Referring to FIG. 1, a water faucet 5 is connected to a supply pipe 6 of any suitable material. Inserted in the pipe 6 is a plastic tubular member 7 having a solid projection 8 that carries two probes 9 and 11. The material of the tube 7 and the solid projection 8 are made of electrical non-conducting material such as a suitable plastic.

The probes 9 and 11 are connected by wires 12 to a housing 13 that has a red light 14 that when energized indicates dissolved solids in excess of a selected quantity, and a green light 16 that when energized indicates dissolved solids less than a selected quantity. The device is preferably not normally energized and an operator presses a switch button 17 to energize the circuit and impress a voltage across tha probes 9 and 11 and cause either the red light 14 or the green light 16 to be illuminated. The device is preferably operated when there is no flow to the faucet 5 inasmuch as flowing water sometines gives eratic results.

FIG. 2

Referring to FIG. 2, a dip switch assembly 18 has a plurality of switches 19 each connected in series to a resistor 21. The resistance of each resistor 21 is different, increasing in resistance from left to right. The dip switches 19 and associated resistors are connected to a source of voltage 22 and a 9 volt battery is presently preferred. The operator closes only one of the dip switches 19 and the calibration in parts per million of solids of each switch and resistor combination is preferably written at each switch. On FIG. 2 resistors 21 are R2 to R9.

All of the dip switches 19 are connected to a bus 23 which is connected to an amplifier 24. The output from the probes 9 and 11 is carried by a wire 26 to the same amplifier 24. The output of the amplifier 24 is connected by a wire 27 to a flip-flop 28. One state of the flip-flop transmits a signal to an amplifier 29 which causes the red light 14 to be illuminated. The other state of flip-flop 28 is connected by a wire 31 to an amplifier 32 which causes that green light 16 to be illuminated.

A capacitor 33 and a resistor 34 are connected from the voltage source to the bus 23. On FIG. 2, 34 is also R1.

OPERATION

The operator first selects one of the dip switches 19 corresponding to a selected quantity of dissolved solids in the water, for example the setting of 100 or 200 parts per million. The operator next manually closes switch 17 causing current to flow through the selected resistor 21 to create a voltage on bus 23. Closing switch 17 also places a voltage across the probes 9 and 11 (FIG. 1) and the ionized solids in the stationary water in tube 7 cause a current to flow, creating a voltage at wire 26.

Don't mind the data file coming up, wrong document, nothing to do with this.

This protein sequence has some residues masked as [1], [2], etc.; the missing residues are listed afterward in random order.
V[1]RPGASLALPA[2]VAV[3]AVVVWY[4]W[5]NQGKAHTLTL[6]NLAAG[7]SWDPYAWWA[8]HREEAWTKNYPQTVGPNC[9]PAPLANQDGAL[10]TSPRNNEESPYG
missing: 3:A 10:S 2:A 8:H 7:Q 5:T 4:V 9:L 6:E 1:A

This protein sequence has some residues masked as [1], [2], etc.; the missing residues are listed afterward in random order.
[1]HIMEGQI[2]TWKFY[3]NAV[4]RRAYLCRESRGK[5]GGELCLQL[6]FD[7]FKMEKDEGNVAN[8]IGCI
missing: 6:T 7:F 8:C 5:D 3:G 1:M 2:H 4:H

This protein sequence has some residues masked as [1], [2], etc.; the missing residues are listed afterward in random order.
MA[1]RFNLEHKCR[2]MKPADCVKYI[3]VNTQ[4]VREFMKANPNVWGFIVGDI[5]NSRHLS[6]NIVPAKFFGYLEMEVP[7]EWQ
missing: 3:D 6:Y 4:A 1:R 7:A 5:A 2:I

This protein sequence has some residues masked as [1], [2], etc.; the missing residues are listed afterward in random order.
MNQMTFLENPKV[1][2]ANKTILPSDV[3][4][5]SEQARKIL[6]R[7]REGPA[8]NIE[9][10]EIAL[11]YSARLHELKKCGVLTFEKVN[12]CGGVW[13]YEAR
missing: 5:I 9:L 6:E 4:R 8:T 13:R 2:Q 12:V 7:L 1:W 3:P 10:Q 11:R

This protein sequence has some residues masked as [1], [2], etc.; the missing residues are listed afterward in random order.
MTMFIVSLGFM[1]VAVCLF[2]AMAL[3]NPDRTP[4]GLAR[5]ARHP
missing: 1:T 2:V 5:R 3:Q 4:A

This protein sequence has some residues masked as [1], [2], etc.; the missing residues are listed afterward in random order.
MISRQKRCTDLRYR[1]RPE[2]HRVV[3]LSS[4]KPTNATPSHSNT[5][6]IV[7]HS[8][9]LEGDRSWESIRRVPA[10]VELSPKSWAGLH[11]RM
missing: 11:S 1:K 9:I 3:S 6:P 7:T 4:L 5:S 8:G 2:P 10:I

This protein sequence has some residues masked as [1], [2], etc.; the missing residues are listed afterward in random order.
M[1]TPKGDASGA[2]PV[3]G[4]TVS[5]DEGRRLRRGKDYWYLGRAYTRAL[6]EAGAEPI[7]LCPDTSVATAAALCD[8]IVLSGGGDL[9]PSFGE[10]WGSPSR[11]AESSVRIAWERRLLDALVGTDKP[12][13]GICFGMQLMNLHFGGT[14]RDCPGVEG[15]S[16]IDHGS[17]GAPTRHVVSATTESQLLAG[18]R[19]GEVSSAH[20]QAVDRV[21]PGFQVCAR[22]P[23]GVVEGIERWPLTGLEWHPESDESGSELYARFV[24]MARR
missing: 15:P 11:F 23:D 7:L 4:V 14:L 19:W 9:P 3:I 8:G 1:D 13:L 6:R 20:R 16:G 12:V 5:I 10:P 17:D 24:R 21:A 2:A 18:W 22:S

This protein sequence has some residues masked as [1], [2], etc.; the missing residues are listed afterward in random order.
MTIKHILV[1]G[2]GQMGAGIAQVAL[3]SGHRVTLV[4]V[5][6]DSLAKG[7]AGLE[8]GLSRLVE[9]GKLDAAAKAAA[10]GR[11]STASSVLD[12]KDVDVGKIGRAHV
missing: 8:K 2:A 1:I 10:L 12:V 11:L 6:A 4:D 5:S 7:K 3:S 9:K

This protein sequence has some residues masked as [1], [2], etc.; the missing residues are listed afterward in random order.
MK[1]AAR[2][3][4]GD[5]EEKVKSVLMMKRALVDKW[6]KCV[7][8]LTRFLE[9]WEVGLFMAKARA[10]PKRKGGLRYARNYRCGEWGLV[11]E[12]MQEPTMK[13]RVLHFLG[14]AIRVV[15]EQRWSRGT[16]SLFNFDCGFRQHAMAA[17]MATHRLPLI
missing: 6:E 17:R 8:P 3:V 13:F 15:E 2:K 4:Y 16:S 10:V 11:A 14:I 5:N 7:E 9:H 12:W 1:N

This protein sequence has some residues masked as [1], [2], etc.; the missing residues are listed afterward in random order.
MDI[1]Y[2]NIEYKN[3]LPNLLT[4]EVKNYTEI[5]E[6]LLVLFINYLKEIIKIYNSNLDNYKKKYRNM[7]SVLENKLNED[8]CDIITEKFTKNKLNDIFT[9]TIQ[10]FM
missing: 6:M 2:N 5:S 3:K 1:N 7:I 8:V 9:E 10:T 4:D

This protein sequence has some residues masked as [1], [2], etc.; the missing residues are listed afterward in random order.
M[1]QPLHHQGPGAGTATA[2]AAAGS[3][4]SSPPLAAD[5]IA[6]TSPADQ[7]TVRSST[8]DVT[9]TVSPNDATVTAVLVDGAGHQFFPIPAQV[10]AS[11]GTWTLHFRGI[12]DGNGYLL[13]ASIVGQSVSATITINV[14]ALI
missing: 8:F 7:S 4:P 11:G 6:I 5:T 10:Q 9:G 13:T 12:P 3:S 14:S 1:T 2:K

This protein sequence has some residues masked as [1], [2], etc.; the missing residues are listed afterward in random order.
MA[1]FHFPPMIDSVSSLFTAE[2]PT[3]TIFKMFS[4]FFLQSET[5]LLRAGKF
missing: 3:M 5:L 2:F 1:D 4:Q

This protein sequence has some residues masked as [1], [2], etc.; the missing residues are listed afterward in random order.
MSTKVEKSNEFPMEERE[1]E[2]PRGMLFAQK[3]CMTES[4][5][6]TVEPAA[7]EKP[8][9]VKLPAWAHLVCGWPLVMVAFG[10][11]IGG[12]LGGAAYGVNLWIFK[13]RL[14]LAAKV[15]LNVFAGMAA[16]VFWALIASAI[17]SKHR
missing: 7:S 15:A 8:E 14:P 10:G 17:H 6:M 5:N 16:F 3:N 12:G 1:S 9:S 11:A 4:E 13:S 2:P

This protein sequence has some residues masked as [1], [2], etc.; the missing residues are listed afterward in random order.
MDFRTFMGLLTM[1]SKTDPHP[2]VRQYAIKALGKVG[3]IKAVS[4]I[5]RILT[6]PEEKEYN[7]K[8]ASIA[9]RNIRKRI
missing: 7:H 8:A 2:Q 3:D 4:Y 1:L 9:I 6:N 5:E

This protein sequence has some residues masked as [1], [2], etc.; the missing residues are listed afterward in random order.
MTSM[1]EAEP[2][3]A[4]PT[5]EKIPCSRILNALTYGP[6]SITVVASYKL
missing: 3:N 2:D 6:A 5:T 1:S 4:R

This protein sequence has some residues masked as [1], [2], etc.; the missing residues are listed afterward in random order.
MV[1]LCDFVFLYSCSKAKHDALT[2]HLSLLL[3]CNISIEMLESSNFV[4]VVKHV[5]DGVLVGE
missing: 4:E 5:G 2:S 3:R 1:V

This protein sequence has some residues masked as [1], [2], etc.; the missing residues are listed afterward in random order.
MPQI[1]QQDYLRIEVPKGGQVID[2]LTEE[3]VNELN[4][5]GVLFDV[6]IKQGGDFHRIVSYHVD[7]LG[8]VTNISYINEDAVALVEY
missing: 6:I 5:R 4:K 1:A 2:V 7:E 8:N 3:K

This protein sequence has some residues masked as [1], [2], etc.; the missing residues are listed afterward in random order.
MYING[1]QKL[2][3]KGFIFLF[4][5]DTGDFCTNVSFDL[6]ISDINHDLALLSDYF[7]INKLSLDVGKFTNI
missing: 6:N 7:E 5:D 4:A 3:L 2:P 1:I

The difference in voltage present on wire 23 and 26 is amplified by amplifier 24 and the output is fed by wire 27 to the flip-flop 28. If the probe voltage is less than the voltage on bus 23 then the flip-flop energizes the green light 14 and if more then the flip-flop energizes the red light 16. The red light advises the operator that the reverse osmosis or deionizing equipment, as the case may be, needs servicing or attention.

CIRCUIT COMPONENTS

The probes 9 and 11 are preferably of 316 stainless steel imbedded in FDA approved polyethelene. An 8 switch dip switch is satisfactory and a nine volt battery or nine volt transformer is preferred to avoid any dangerous voltages. The values of resistors 21 are not increased linearly but must be nonlinear in progressive value. The resistors are preferably 1/4 to 1/8 watt and 2%. The selected values for deionized water are much different from water treated by reverse osmosis inasmuch as very low quantities of solids are needed for boilers and other equipment requiring substantially no ions. The following table of values has proved useful for deionized "DI" and reverse osmosis "RO."

______________________________________ DI             RO variable       variableR1    100 to 18 meg  100 to 18 meg                           RO ppm______________________________________R2      10K          14.0K       50R3     20K           10.4K       75R4     50K           8.52K      100R5    100K           6.30K      150R6    200K           4.55K      200R7    500K           3.85K      250R8    1 MEG          3.48K      300R9    2 MEG          2.27K      500______________________________________

The resistances could be varied for the RO column to overlap the DI range, in which case the RO range could vary from 20K to 100 ohms. The resistances for DI measurement can vary from 20K to 18 megohms. The amplifiers are preferably quads, only 3 are used, and U1-LM324 is preferred. The flip-flop is preferably U2-4013. The lights are preferably LED, TI, 3/4 red and green.

The entire circuit is independent of any voltage fluctuations from the source 22.